More likely, a computer at Chevrolet headquarters has generated thousands of postcards to Chevrolet owners like you. Each postcard is personalized with the owner’s name in the “handwritten note.” Each postcard names the correct make and model of the owner’s car. Each postcard is “signed” by a manager at the dealership. It is all a clever marketing tool to get you into the showroom.

If you really are interested in buying a new Chevrolet, do your research and go to your friendly Chevrolet dealer. You don’t need an invitation. They will be delighted to see you.

—By Karen Centowski

ILLINOIS SECRETARY OF STATE ANNOUNCES CHANGE IN ISSUANCE OF DRIVER’S LICENSES

Illinois Drivers License

On May 17, 2016, Illinois Secretary of State Jesse White announced a significant change in the issuance of new driver’s licenses and renewals of existing licenses and State ID cards. The changes are being made to better identify and prevent fraud and identity theft and to meet the requirements of REAL ID mandated by the Department of Homeland Security.

If a driver goes to a Driver’s License Examining Facility to obtain a new driver’s license/State ID or to renew an existing license, he will no longer receive his permanent driver’s license/State ID at the end of the application process. Instead, he will be given a temporary secure paper driver’s license/State ID. This paper document is valid for 45 days. The old driver’s license/State ID card will be given back to the applicant with a hole punched in the driver’s license/State ID.
The U.S. Department of Homeland Security (DHS) has stated that it will accept the paper document along with the old driver’s license/State ID to board an airplane until the individual receives his new driver’s license card/State ID.

The information for the new driver’s licenses/State IDs will be sent to a central location in Illinois. Fraud checks will be conducted to ensure the applicant’s identity. Then a higher quality, more secure driver’s license/State ID will be printed and mailed to the applicant’s address within 15 business days.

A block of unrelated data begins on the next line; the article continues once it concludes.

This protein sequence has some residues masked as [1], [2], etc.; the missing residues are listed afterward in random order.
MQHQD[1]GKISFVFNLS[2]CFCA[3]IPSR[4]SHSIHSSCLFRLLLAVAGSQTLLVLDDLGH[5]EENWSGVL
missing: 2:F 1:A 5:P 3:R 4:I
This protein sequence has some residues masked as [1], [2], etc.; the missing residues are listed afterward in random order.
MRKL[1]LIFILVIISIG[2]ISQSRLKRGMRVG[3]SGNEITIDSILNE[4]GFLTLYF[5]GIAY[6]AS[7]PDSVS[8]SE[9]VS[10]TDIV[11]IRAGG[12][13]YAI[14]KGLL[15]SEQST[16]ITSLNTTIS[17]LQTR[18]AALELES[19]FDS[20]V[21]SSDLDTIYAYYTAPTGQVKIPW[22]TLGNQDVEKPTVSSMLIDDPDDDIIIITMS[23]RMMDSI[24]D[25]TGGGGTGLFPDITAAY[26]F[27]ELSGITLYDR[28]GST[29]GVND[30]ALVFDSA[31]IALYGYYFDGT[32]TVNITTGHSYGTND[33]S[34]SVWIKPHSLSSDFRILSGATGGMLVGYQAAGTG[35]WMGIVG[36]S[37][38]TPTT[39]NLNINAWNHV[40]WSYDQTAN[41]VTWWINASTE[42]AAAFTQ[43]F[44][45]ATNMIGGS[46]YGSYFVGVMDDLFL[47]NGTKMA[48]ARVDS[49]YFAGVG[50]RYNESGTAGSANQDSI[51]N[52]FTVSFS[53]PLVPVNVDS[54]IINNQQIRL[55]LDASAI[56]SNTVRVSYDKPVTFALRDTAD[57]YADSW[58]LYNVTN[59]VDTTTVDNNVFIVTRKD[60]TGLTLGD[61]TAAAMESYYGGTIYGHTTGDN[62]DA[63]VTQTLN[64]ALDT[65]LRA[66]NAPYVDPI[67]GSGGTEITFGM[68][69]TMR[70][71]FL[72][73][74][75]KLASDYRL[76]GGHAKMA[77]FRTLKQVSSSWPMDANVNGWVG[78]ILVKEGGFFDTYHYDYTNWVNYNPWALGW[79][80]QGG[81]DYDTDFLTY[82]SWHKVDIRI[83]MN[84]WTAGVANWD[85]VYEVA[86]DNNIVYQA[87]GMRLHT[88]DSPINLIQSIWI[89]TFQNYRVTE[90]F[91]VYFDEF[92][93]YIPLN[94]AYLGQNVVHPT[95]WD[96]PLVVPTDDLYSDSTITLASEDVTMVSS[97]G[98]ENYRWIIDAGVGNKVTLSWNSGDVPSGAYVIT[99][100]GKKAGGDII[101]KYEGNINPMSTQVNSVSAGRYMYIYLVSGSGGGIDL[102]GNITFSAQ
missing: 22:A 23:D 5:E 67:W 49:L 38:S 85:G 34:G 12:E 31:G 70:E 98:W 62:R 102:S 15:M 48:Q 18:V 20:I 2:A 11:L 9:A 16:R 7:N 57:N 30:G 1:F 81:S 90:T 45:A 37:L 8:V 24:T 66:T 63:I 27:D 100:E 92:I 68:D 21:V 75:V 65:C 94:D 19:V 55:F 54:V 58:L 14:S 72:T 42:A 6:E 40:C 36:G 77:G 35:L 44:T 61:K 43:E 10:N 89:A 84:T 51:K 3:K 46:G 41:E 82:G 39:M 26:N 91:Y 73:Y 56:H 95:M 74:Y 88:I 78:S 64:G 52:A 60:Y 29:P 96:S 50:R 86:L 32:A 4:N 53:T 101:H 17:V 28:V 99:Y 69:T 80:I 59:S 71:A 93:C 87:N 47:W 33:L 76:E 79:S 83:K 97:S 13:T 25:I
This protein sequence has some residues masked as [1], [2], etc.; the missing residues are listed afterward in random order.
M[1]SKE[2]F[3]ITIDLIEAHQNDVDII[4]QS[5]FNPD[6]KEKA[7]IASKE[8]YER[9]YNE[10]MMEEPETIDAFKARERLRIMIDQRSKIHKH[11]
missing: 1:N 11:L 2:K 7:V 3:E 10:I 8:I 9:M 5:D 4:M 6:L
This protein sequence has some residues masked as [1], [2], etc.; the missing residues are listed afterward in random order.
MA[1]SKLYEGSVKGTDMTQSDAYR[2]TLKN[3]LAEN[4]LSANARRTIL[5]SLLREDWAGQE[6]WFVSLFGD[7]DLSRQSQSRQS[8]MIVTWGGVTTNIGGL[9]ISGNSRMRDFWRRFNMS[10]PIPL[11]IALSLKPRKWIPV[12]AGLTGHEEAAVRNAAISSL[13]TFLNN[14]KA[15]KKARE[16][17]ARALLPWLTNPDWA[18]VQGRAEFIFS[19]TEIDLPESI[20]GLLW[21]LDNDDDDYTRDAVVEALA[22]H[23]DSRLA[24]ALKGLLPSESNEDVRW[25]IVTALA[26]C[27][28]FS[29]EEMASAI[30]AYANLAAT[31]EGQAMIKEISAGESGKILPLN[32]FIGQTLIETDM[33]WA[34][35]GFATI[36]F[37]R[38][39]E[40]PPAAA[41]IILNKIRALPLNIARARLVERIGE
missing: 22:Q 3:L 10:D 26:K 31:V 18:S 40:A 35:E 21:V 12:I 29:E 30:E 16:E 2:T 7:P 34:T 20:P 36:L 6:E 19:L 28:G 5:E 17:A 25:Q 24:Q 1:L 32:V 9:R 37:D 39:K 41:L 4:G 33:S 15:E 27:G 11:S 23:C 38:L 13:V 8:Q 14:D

The transition to central issuance will take place in phases. Beginning May 17, 2016, Safe Driver Renewal applicants will receive by mail their new driver’s licenses with the upgraded security features. Beginning in late June 2016, Driver’s License Examining Stations throughout the state will implement a gradual rollout of the new central issuance with the new card design. All driver service facilities will have transitioned to central issuance by the end of July 2016.

For more information, go to www.cyberdriveillinois.com.

-By Karen Centowski

LATE VEHICLE REGISTRATION FINES PRODUCE A NEW CASH COW IN ILLINOIS

Cash Cow

Since the Illinois Secretary of State stopped sending vehicle license plate sticker renewal reminders in October of 2015, many motorists missed the deadline for renewing their vehicle license plate stickers. CapitolFax.com has reported that Illinois motorists paid $1.7 million in late vehicle registration fines for the month of March, 2016. The total Illinois late vehicle registration fines paid in 2016 are up to $6.5 million.

By comparison, the Illinois Secretary of State’s office collected $2.2 million in late vehicle renewal fees during the first three months of 2015. Over 247,000 motorists in Illinois received fines for late vehicle registration renewal in the first three months of 2016, compared with 111,000 motorists in January, February, and March of 2015.

The Illinois Secretary of State’s office had stopped sending reminder notices to save $450,000 a month during the budget stalemate in Springfield. However, the result has proved very unpopular with Illinois motorists who see this as a cash cow, something which makes a lot of money for the State of Illinois at the expense of the residents. Illinois legislators have responded to the cries of their constituents by introducing a bill to provide relief.

On April 12, 2016, the Illinois House of Representatives unanimously passed House Bill 4334, which prohibits the Secretary of State from charging fees to vehicle owners who renew their vehicle registration late due to the Secretary of State’s suspension of mailed renewal notices. In addition, the bill provides that a vehicle owner who receives a ticket for expired vehicle license plates within one month of the expiration date does not have to pay the fine if the plates expired during the period in which the Secretary of State had suspended mailed vehicle registration reminder notices.
House Bill 4334 is now before the Illinois Senate. The bill would take effect upon becoming law. However, it is not retroactive to October of 2015 when the Illinois Secretary of State stopped sending vehicle registration reminder notices.

Meanwhile, set up some system to remind yourself of the time to renew your vehicle sticker. Select a date a month or two in advance of the renewal deadline. Then write this on your calendar, enter it into your Smartphone, put a sticky note on your refrigerator, or tie a string around your finger. Do something to avoid this trap!

—By Karen Centowski